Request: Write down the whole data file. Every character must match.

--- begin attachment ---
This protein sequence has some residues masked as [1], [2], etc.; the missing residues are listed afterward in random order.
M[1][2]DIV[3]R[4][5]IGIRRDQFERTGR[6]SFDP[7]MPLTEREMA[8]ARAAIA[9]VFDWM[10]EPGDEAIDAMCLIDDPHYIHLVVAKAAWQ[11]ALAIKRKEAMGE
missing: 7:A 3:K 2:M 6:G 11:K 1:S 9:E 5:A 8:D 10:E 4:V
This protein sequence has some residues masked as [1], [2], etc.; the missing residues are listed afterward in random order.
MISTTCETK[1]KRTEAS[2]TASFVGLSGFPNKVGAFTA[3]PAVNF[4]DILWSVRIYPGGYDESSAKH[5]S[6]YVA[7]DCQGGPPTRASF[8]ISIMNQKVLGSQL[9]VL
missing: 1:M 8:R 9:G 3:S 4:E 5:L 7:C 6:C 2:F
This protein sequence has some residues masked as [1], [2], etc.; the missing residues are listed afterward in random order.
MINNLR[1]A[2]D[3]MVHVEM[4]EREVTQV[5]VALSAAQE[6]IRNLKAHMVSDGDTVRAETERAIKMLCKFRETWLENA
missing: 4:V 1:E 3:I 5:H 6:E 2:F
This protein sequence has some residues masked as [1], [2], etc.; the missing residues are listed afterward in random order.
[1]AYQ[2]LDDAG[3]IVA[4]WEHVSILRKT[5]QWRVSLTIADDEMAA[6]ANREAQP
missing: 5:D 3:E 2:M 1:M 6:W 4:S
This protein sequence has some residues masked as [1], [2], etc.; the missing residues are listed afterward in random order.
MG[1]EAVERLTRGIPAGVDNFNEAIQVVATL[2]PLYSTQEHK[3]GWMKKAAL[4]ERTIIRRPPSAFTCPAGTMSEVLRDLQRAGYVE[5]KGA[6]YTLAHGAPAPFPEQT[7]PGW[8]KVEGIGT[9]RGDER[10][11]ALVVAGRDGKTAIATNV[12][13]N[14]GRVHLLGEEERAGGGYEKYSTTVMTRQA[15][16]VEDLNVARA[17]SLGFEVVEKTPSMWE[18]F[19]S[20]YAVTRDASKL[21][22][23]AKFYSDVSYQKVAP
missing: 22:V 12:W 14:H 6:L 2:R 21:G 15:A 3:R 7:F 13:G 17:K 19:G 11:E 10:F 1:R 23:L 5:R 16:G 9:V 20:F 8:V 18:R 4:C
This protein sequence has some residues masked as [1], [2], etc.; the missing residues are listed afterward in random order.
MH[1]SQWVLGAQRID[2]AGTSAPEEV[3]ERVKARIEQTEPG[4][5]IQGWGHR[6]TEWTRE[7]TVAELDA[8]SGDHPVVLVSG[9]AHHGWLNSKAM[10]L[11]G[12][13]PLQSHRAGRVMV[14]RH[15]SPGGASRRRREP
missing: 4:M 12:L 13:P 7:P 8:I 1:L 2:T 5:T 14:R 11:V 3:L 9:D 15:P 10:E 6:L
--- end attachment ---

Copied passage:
This protein sequence has some residues masked as [1], [2], etc.; the missing residues are listed afterward in random order.
M[1][2]DIV[3]R[4][5]IGIRRDQFERTGR[6]SFDP[7]MPLTEREMA[8]ARAAIA[9]VFDWM[10]EPGDEAIDAMCLIDDPHYIHLVVAKAAWQ[11]ALAIKRKEAMGE
missing: 7:A 3:K 2:M 6:G 11:K 1:S 9:E 5:A 8:D 10:E 4:V
This protein sequence has some residues masked as [1], [2], etc.; the missing residues are listed afterward in random order.
MISTTCETK[1]KRTEAS[2]TASFVGLSGFPNKVGAFTA[3]PAVNF[4]DILWSVRIYPGGYDESSAKH[5]S[6]YVA[7]DCQGGPPTRASF[8]ISIMNQKVLGSQL[9]VL
missing: 1:M 8:R 9:G 3:S 4:E 5:L 7:C 6:C 2:F
This protein sequence has some residues masked as [1], [2], etc.; the missing residues are listed afterward in random order.
MINNLR[1]A[2]D[3]MVHVEM[4]EREVTQV[5]VALSAAQE[6]IRNLKAHMVSDGDTVRAETERAIKMLCKFRETWLENA
missing: 4:V 1:E 3:I 5:H 6:E 2:F
This protein sequence has some residues masked as [1], [2], etc.; the missing residues are listed afterward in random order.
[1]AYQ[2]LDDAG[3]IVA[4]WEHVSILRKT[5]QWRVSLTIADDEMAA[6]ANREAQP
missing: 5:D 3:E 2:M 1:M 6:W 4:S
This protein sequence has some residues masked as [1], [2], etc.; the missing residues are listed afterward in random order.
MG[1]EAVERLTRGIPAGVDNFNEAIQVVATL[2]PLYSTQEHK[3]GWMKKAAL[4]ERTIIRRPPSAFTCPAGTMSEVLRDLQRAGYVE[5]KGA[6]YTLAHGAPAPFPEQT[7]PGW[8]KVEGIGT[9]RGDER[10][11]ALVVAGRDGKTAIATNV[12][13]N[14]GRVHLLGEEERAGGGYEKYSTTVMTRQA[15][16]VEDLNVARA[17]SLGFEVVEKTPSMWE[18]F[19]S[20]YAVTRDASKL[21][22][23]AKFYSDVSYQKVAP
missing: 22:V 12:W 14:H 6:L 2:R 21:G 15:A 3:R 7:F 13:G 17:K 19:G 11:E 10:F 1:R 23:L 5:R 16:G 9:V 20:F 8:V 18:R 4:C
This protein sequence has some residues masked as [1], [2], etc.; the missing residues are listed afterward in random order.
MH[1]SQWVLGAQRID[2]AGTSAPEEV[3]ERVKARIEQTEPG[4][5]IQGWGHR[6]TEWTRE[7]TVAELDA[8]SGDHPVVLVSG[9]AHHGWLNSKAM[10]L[11]G[12][13]PLQSHRAGRVMV[14]RH[15]SPGGASRRRREP
missing: 4:M 12:L 13:P 7:P 8:I 1:L 2:T 5:T 14:R 11:V 3:L 9:D 15:P 10:E 6:L